Senator John Thune (R-S.D) yesterday introduced S. 1144, the Investment in New Ventures and Economic Success Today (INVEST) Act of 2017. This legislation simplifies accounting rules and reforms the tax code to help small and medium-sized business owners more quickly recover investments.
By accelerating cost recovery on property, equipment, inventory, and other common business investments, the INVEST Act would encourage new business growth and help existing businesses, including farms and ranches, expand their operations, create new jobs, and grow the economy.
Read the letter here or below.
May 17, 2017
The Honorable John Thune
United States Senate
511 Dirksen Office Building
Washington, DC 20510
Dear Senator Thune:
I write in support of S.1144, the Investment in New Ventures and Economic Success Today (INVEST) Act of 2017. Your legislation offers important tax relief for small and medium businesses and startups in a way that encourages innovation, growth, and expansion. All Senators should support this important legislation.
For small and medium sized businesses, the complexity of the tax code creates unnecessary burdens and costs that impede innovation and the formation of capital. The past eight years has seen the worst economic recovery in the modern era. Today, 50 percent of small businesses fail five years after they first begin in part due to excessive rules and regulations that stifle growth.
These trends should be reversed through pro-growth tax policy that encourages investment and innovation. In turn, this reform will promote strong economic growth and the creation of new jobs and higher wages.
The INVEST Act does this in three ways.
First, the INVEST Act expands the ability of small businesses to immediately deduct the cost of investments by expanding Section 179 of the code, and making 50-percent expensing permanent. Section 179 allows small businesses to expense $500,000 worth of equipment purchases every year, with a phase out of $2.5 million. This legislation expands Sec. 179 so businesses can expenses $2 million in purchases every year, with a phase out of $5 million. For purchases above this threshold, the INVEST Act makes 50-percent “bonus” depreciation permanent, so businesses can immediately deduct half of the cost of new investments.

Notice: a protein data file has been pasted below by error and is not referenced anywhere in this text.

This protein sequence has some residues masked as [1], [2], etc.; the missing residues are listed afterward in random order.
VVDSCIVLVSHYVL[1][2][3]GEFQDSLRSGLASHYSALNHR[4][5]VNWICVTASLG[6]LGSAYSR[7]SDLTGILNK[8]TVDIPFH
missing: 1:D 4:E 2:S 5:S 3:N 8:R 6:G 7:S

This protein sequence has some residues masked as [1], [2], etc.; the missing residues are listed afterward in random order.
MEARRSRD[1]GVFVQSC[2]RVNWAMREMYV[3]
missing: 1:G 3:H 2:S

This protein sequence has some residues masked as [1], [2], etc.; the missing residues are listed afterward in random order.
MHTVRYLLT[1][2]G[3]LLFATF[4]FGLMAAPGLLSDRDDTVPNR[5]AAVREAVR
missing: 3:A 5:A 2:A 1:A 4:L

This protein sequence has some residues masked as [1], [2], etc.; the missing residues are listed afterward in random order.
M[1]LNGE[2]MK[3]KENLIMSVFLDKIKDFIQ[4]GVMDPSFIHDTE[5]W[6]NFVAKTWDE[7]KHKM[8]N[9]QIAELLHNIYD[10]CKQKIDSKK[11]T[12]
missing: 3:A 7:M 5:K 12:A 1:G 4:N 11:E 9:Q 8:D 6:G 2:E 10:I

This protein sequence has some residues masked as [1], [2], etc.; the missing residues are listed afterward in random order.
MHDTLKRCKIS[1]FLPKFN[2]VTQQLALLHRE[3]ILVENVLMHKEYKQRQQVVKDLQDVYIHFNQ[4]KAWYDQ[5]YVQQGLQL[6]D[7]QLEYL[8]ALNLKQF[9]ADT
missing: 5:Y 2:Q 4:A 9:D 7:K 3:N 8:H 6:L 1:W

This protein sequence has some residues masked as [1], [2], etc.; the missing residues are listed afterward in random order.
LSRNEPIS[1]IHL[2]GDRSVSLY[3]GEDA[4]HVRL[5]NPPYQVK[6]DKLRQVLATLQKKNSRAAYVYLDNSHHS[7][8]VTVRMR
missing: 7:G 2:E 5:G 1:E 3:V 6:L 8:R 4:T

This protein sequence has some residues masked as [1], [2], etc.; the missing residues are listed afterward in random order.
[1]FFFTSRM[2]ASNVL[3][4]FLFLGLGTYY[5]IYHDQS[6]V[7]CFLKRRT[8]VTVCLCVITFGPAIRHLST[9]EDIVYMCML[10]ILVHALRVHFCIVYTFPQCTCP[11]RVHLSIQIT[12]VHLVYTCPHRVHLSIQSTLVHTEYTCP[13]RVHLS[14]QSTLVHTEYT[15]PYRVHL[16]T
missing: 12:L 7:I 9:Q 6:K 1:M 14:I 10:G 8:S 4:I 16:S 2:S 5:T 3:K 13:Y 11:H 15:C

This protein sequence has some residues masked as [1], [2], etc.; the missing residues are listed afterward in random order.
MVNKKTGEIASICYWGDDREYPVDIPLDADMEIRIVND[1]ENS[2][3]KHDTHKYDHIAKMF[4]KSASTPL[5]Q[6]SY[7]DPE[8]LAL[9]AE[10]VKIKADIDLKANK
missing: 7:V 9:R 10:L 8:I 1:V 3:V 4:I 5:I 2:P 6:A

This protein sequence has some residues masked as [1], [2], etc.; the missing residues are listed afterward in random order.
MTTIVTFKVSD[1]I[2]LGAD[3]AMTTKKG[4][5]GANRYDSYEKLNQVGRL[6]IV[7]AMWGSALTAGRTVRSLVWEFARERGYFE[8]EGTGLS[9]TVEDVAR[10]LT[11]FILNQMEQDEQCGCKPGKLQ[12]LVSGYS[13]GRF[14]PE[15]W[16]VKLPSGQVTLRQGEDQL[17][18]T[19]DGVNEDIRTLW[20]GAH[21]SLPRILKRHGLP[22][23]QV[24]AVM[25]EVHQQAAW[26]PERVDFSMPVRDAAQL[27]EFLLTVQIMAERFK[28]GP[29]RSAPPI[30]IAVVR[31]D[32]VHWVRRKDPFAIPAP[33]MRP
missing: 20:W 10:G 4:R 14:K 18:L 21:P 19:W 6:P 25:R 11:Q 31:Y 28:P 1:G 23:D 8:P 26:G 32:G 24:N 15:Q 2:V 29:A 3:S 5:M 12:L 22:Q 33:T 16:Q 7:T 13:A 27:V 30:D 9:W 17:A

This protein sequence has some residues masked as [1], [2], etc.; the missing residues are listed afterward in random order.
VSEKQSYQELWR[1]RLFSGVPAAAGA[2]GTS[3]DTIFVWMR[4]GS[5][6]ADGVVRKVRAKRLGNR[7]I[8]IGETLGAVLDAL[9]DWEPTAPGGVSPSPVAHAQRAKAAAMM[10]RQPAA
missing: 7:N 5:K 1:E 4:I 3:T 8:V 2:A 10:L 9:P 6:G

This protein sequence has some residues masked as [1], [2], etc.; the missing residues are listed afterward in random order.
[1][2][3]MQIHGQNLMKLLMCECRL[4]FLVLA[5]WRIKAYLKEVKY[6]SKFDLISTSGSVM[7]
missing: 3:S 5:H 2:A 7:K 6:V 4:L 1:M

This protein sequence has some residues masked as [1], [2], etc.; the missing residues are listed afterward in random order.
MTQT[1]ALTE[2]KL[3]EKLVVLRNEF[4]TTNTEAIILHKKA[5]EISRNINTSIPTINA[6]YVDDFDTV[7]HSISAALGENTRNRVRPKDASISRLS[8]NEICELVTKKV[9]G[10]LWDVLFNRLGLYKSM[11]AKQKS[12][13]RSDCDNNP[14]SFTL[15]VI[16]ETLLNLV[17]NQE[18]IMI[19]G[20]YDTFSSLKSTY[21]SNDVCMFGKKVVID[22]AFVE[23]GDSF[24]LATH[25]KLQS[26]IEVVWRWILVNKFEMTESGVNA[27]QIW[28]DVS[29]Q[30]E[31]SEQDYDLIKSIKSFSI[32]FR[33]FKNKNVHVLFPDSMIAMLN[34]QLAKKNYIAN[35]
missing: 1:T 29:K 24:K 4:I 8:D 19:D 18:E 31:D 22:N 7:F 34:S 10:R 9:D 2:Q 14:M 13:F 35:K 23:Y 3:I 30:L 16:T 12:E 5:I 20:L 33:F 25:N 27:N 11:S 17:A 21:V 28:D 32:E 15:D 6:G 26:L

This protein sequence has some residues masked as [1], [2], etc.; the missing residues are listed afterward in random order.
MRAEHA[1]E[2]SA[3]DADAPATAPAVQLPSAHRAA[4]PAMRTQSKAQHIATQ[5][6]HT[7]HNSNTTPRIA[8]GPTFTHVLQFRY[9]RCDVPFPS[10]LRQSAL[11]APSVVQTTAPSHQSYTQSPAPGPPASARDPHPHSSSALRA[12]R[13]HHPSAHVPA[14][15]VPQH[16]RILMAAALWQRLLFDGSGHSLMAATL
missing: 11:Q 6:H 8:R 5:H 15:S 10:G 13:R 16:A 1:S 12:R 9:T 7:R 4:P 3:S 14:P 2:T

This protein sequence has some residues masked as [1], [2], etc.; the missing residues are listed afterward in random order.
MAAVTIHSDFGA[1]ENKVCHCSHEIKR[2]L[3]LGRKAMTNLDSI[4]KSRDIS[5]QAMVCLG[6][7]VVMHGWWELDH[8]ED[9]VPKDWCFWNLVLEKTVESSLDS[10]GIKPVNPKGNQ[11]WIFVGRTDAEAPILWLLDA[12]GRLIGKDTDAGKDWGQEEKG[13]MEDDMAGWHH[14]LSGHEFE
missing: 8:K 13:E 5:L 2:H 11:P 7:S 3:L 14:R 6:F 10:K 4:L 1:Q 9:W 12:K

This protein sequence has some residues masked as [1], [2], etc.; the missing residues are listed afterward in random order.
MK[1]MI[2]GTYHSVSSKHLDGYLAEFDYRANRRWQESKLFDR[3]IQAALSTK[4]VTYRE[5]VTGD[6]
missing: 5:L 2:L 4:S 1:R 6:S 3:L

Moving the tax code closer to a cash-flow system, where business investments can be immediately expensed, is a crucial goal of pro-growth tax reform. While the best policy would be 100 percent, immediate full businesses expensing, the INVEST Act is significant progress in the right direction.
In addition to these changes, S. 1144 also shortens depreciation schedules for farm machinery and equipment, business vehicles, and acquired intangibles such as patents and copyrights, so that business owners can more quickly recover these costs.
Second, the legislation expands the ability of businesses to expense startup costs. Currently, businesses can deduct $5,000 worth of costs related to starting up their businesses. This legislation expands the limit to $50,000 and increases the phase out to $100,000. Businesses would also be able to recover the costs of any expenses outside of this limit over a ten year window.
Third, the INVEST Act increases the flexibility of businesses to use accounting methods that best suit their needs. Specifically, the INVEST Act increases the threshold for using cash accounting from $5 million to $15 million, simplifies inventory accounting so small and medium sized businesses can deduct these costs immediately, and expands the threshold for using the completed-contract method of accounting.
Simplifying the tax code and moving to a cash-flow system that allows business owners to immediately recover the cost of new investments are two key planks of pro-growth reform. If signed into law, the INVEST Act would lead to stronger growth, higher wages, and more jobs. All Senators should support this bill.
Grover G. Norquist
President, Americans for Tax Reform